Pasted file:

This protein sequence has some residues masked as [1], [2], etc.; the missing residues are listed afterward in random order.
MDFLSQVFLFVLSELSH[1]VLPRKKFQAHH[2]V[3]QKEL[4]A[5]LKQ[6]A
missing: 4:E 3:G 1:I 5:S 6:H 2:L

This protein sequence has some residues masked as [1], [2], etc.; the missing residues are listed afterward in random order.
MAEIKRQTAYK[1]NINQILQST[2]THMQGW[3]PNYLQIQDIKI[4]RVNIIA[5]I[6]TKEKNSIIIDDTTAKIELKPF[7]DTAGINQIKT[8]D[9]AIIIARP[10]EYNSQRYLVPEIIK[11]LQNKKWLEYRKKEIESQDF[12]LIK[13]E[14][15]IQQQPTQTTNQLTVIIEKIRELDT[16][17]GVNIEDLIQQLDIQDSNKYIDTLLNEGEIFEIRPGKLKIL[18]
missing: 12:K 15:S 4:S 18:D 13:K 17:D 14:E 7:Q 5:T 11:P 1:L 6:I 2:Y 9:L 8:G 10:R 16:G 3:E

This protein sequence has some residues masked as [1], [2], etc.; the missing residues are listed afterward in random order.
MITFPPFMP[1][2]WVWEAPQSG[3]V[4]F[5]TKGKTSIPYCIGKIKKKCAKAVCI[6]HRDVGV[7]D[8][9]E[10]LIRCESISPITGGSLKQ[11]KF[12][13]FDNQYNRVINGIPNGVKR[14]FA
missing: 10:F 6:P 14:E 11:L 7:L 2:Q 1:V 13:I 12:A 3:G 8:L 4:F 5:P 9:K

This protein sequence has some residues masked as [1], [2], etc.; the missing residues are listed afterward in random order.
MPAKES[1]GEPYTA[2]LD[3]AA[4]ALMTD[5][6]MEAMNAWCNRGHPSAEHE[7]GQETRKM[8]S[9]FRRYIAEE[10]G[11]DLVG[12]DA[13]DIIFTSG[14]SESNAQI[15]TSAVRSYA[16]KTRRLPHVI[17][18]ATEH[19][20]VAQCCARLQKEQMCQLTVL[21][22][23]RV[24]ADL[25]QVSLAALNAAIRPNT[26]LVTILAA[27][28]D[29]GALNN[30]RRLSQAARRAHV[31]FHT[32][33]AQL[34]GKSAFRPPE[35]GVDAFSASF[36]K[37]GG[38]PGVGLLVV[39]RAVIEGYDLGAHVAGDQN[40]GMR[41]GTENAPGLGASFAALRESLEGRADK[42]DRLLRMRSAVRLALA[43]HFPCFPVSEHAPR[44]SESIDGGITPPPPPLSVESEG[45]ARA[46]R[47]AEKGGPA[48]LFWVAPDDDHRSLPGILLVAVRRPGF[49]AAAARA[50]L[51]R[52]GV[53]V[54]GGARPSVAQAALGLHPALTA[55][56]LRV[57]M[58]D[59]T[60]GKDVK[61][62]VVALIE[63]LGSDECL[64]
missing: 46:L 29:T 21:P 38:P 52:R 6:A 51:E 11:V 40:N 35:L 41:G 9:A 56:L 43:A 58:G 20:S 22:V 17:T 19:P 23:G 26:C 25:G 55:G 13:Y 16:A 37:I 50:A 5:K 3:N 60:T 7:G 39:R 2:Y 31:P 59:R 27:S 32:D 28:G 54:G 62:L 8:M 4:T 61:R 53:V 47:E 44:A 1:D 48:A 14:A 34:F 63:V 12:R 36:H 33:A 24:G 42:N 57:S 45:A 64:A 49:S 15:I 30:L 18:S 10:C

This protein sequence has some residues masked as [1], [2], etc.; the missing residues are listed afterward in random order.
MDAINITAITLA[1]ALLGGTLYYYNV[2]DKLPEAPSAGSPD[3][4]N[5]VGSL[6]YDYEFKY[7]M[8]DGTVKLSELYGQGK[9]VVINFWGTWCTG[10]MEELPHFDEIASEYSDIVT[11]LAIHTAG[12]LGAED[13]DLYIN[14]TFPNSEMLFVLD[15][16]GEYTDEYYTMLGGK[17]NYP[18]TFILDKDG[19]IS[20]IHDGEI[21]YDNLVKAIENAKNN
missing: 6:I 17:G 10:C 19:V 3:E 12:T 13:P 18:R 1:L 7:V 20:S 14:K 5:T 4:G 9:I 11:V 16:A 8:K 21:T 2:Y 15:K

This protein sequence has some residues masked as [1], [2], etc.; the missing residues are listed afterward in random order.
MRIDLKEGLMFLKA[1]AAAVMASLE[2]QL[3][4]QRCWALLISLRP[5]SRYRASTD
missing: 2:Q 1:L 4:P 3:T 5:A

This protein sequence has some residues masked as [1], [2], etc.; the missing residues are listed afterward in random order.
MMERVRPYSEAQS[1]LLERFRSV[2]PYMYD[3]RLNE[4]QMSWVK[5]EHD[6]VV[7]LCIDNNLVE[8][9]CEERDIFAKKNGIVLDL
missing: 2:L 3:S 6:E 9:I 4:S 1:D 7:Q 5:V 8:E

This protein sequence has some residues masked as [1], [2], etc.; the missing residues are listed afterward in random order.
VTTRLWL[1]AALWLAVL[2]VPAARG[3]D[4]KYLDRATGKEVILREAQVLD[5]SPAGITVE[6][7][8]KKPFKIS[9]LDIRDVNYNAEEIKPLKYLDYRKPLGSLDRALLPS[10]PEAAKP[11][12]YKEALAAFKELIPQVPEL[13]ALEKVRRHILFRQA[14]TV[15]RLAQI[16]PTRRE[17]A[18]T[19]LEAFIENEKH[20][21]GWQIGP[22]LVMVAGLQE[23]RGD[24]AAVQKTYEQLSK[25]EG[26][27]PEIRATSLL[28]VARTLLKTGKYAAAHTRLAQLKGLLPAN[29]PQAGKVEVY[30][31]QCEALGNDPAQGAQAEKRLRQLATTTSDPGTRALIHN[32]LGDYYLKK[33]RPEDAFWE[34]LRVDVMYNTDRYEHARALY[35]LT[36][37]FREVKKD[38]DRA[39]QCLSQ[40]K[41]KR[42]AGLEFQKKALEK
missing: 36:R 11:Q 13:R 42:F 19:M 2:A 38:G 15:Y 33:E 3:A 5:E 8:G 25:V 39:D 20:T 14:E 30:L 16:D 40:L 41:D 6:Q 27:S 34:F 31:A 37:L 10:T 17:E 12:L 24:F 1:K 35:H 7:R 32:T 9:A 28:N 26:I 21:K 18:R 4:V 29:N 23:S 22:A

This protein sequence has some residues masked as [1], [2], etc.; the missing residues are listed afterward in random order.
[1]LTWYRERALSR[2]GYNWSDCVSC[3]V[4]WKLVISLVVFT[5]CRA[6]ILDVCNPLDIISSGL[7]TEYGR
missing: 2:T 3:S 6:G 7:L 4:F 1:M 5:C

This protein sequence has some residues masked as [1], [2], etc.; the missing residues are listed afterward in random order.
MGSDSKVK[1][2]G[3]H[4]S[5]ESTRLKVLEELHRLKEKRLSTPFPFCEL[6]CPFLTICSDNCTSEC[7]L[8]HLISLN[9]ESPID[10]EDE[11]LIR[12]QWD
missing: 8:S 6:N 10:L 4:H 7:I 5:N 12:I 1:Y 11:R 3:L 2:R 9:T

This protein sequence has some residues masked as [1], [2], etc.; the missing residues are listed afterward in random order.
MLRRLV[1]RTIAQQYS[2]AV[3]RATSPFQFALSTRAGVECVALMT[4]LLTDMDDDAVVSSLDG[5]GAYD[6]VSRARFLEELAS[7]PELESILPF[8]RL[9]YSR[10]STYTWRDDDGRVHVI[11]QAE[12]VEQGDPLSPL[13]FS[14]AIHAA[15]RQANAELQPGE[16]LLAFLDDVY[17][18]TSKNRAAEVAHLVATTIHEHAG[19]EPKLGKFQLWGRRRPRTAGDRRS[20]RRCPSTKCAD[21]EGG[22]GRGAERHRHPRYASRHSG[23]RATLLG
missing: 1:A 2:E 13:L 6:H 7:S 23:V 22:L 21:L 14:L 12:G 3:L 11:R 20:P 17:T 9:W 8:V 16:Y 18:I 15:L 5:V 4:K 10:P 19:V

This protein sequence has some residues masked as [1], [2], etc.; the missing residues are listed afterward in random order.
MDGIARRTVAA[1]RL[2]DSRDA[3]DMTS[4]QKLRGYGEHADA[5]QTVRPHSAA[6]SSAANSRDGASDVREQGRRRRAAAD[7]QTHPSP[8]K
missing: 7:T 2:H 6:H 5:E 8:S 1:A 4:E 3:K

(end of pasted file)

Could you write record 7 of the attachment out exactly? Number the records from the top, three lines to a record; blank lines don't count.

This protein sequence has some residues masked as [1], [2], etc.; the missing residues are listed afterward in random order.
MMERVRPYSEAQS[1]LLERFRSV[2]PYMYD[3]RLNE[4]QMSWVK[5]EHD[6]VV[7]LCIDNNLVE[8][9]CEERDIFAKKNGIVLDL
missing: 2:L 3:S 6:E 9:I 4:S 1:D 7:Q 5:V 8:E